May 19, 2015

WASHINGTON – The Asian & Pacific Islander American Health Forum (APIAHF) released the following statement in recognition of National Asian and Pacific Islander HIV/AIDS Awareness Day and applauding a resolution that will be introduced today by Rep. Madeleine Z. Bordallo (Guam) that underscores the impact that HIV/AIDS has on these communities.

“We are thankful for Congresswoman Bordallo’s continued leadership to bring the health needs of Asian Americans, Native Hawaiians, and Pacific Islanders to the forefront,” said Kathy Ko Chin, APIAHF president and CEO. “Often, these communities are overlooked and under-prioritized at the national, state, and local levels despite being the fastest growing minority groups in the U.S. and experiencing continued increases in HIV incidence rates. It is crucial to have the data and appropriate services to help AA and NHPI communities better understand and prevent further HIV infections.”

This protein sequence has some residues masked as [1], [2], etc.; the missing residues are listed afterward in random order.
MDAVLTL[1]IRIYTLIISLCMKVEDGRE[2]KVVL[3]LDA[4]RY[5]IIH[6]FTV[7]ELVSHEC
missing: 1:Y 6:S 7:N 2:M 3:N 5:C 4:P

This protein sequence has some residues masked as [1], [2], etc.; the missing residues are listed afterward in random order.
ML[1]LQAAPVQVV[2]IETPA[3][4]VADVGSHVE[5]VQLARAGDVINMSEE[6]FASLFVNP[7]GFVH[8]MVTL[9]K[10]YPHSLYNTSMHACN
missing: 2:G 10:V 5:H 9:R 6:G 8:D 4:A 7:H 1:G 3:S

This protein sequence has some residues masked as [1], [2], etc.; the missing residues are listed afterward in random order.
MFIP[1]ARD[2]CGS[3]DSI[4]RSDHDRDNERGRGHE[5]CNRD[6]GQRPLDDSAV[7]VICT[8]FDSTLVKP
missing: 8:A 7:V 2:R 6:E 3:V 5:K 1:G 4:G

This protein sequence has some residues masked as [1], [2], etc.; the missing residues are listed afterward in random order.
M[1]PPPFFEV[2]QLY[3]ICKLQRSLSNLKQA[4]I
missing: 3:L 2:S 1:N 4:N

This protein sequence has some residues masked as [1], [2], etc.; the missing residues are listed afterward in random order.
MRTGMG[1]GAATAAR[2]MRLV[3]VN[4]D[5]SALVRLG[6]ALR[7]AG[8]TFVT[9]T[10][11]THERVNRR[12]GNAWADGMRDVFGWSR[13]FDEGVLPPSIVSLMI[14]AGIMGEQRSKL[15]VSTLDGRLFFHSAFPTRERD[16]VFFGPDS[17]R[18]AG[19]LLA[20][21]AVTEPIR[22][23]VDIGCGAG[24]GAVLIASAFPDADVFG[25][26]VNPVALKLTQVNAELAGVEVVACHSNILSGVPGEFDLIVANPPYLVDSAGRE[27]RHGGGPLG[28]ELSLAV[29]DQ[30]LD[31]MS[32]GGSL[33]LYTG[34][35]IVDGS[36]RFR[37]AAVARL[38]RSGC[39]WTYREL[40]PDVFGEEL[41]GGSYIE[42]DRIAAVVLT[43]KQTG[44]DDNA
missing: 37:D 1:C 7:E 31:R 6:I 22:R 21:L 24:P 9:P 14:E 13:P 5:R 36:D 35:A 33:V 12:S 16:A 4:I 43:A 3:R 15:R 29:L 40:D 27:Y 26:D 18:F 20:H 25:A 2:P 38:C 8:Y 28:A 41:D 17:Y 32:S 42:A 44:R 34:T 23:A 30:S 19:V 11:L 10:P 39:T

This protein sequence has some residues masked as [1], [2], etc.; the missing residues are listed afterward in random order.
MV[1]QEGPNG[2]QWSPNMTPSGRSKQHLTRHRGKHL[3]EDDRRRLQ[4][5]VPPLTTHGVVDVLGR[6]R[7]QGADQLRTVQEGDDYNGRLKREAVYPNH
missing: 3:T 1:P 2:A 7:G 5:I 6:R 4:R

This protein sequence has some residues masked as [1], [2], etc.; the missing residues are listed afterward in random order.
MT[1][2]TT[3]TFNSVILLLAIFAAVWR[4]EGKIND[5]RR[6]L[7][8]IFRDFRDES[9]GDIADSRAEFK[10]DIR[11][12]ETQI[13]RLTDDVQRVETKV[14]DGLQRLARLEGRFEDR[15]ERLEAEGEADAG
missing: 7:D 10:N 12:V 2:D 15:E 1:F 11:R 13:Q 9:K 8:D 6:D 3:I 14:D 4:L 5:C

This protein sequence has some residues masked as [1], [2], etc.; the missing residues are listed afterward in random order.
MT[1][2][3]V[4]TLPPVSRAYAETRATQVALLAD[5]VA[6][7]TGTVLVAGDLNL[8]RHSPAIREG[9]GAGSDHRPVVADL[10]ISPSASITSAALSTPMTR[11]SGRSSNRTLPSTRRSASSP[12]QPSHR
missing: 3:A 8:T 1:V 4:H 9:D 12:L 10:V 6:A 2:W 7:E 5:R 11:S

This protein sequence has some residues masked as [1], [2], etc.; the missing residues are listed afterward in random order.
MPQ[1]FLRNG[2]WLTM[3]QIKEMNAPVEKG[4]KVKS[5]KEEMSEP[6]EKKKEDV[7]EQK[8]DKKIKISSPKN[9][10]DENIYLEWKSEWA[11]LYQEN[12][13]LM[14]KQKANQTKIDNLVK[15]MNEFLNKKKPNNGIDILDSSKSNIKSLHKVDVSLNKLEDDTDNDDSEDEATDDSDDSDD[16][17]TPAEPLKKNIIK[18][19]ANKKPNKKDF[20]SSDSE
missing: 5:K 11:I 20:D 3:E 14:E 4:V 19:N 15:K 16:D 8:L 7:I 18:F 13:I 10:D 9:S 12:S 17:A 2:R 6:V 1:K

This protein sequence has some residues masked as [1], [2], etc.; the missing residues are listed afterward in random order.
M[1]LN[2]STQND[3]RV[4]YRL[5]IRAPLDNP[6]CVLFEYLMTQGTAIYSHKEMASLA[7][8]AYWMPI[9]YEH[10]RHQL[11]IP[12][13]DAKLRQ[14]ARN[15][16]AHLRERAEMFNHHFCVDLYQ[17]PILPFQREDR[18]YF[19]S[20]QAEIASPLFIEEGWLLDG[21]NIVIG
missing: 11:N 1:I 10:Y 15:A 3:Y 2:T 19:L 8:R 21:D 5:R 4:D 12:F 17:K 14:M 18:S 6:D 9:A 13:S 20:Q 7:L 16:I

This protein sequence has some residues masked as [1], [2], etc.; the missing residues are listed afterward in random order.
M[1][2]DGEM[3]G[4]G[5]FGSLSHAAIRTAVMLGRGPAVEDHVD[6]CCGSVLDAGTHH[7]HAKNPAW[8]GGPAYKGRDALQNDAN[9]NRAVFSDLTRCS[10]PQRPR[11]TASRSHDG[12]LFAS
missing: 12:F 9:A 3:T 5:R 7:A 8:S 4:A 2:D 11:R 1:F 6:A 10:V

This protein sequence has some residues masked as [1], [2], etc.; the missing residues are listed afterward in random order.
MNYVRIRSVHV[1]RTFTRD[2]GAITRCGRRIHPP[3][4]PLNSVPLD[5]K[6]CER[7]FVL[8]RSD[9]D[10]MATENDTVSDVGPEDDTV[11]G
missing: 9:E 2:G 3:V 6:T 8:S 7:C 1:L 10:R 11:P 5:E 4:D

APIAHF Executive Vice President Edward Tepporn noted, “National Asian and Pacific Islander HIV/AIDS Awareness Day provides us all a reminder to honor the memory of AAs and NHPIs who have passed from this disease as well as to continue to support those who are living with HIV/AIDS.”

According to the Centers for Disease Control and Prevention’s most recent HIV/AIDS surveillance report, 1,040 AAs and NHPIs were diagnosed with HIV in 2013. AAs and NHPIs have some of the lowest testing rates and only one in five AAs and NHPIs living with HIV are aware of their status, according to the Centers for Disease Control and Prevention. These communities face considerable barriers to testing and care, ranging from language barriers, stigma about HIV/AIDS generally and stigma focused on men who have sex with men, as well as challenges accessing culturally accessible care and knowledge about these conditions.

APIAHF has been a leader in raising awareness about HIV/AIDS and its impact on AA and NHPI communities, including building the capacity of community based organizations and health departments to support prevention and care efforts for over 23 years. To learn more, visit APIAHF’s Capacity for Health site.